Living with Hunter syndrome has been tough for Chikara and Mishima, but thanks to home therapy with ELAPRASE, the two brothers can enjoy a normal, happy childhood.
Childhood as it should be
Ten-year-old Chikara goes to school, has dinner, and gets his homework done five days a week.
He and his six-year-old brother Mishima are extremely bright, and spend their spare time on their bikes, playing basketball, and wrestling with each other.
What’s amazing about these boys is that they can do all this despite living with Hunter syndrome, a lysosomal storage disorder which affects both their physical and cognitive capabilities.
Determined to find treatment
The boys’ father, David, fought hard over many years for a proper diagnosis – one that would explain all the medical issues that affected Chikara especially. When their diagnosis was confirmed as Hunter syndrome, David and his wife were told nothing could be done – that they should go home and prepare for their sons’ early deaths.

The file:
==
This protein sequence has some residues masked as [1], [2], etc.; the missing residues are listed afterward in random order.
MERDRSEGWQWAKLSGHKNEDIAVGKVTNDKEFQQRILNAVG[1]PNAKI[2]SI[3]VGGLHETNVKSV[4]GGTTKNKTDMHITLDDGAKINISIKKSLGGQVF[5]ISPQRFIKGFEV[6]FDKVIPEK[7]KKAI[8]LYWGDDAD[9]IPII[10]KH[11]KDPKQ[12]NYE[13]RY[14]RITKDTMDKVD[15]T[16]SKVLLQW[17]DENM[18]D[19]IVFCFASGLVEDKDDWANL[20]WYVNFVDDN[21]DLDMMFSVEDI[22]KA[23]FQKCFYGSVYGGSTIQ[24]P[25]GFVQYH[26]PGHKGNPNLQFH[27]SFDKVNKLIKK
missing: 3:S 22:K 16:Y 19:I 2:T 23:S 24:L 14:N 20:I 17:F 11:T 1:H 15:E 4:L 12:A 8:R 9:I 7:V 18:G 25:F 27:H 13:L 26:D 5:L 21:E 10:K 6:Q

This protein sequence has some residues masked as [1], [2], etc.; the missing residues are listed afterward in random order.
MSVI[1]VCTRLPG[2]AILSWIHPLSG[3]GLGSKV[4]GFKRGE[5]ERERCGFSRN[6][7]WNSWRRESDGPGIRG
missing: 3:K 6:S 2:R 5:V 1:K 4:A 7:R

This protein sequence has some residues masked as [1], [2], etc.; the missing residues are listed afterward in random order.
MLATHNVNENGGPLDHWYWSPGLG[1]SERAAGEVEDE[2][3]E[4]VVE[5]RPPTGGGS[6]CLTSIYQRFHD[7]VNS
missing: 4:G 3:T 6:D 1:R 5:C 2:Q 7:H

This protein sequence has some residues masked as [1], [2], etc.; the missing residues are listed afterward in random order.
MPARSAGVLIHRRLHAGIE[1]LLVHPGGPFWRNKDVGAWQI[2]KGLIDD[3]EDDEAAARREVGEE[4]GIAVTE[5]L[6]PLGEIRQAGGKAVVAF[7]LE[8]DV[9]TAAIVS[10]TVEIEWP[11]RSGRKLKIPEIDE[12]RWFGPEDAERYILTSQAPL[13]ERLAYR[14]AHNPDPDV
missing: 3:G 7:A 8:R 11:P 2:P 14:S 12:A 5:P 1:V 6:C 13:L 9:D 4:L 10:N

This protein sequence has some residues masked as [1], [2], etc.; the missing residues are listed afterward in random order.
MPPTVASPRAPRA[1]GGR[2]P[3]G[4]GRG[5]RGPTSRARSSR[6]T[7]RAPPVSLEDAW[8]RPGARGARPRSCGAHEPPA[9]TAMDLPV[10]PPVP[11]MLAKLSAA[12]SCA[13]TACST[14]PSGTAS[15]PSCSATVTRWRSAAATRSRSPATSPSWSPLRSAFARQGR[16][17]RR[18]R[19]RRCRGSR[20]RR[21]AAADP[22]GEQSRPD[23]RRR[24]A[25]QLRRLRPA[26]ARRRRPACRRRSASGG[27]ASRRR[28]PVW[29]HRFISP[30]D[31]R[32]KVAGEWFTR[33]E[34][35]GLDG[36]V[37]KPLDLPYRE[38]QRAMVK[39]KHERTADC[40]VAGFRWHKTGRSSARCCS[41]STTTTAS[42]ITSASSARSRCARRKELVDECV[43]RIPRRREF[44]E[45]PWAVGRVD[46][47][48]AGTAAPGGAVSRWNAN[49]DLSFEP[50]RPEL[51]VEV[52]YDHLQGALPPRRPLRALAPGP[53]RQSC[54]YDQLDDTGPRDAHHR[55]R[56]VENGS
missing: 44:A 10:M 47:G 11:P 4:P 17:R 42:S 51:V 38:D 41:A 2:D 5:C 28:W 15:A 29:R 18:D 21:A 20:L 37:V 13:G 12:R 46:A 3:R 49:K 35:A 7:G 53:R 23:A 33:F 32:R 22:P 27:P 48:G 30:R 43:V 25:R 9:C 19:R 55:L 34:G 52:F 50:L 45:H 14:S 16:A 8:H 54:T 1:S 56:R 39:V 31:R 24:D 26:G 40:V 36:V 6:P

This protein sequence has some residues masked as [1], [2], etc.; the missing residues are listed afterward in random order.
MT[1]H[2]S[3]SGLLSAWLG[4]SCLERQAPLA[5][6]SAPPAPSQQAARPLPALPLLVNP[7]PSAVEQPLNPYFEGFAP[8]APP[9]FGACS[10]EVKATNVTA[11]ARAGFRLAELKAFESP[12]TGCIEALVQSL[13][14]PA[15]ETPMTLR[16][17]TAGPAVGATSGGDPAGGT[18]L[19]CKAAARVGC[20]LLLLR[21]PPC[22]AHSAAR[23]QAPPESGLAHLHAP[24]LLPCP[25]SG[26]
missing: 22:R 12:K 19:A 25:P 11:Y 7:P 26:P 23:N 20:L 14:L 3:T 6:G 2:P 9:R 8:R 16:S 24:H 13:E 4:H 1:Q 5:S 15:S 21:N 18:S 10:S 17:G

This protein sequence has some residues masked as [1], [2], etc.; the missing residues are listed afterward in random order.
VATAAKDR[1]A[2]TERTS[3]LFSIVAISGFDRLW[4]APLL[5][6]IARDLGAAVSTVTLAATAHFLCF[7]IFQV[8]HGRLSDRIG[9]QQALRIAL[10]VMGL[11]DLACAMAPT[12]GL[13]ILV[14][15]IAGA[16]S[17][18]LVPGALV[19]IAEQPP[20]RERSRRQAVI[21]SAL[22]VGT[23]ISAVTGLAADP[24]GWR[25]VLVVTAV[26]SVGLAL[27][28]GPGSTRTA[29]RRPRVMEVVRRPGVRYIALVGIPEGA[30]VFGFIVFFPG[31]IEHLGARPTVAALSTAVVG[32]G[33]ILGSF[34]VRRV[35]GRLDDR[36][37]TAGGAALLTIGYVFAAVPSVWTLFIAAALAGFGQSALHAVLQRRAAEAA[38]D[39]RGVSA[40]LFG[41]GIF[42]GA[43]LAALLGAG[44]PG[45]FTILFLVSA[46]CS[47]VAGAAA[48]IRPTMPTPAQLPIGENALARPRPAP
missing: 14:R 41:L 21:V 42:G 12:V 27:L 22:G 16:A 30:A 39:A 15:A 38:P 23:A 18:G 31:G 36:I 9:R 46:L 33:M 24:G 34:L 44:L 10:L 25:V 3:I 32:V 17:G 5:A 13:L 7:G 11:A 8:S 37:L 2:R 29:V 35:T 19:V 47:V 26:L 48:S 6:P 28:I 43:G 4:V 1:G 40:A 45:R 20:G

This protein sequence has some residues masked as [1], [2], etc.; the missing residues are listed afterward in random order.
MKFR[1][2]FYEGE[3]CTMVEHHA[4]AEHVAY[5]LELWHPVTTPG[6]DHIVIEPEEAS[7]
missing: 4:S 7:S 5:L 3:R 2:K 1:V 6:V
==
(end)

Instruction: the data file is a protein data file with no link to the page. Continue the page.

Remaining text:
For David this was totally unacceptable and, after numerous phone calls and hours of research, he learned that treatment was available. In November 2006, ELAPRASE was approved for commercialisation and, by December of that year, both boys were receiving treatment at the University of Minnesota.
Despite moving to be closer to the university, the family still found the weekly round trip, for six hours of treatment, hugely taxing for the boys and their parents, and extremely disruptive for their five siblings.
Thanks to the devoted efforts of their father, David, and with the agreement of their physician, the boys are now receiving ELAPRASE by infusion at home with the help of a specialist nurse. Although treatment still takes a long time, it’s in the comfort of the boys’ own home, and also means they can maintain better attendance at school.
David is delighted with the strides his sons are making. Both boys are enjoying better health and Chikara in particular has experienced far fewer minor medical issues.
Their story inspires us to continue to pursue new, innovative treatments that give hope to patients and their families around the world.
" The boys are now receiving ELAPRASE by infusion at home with the help of a specialist nurse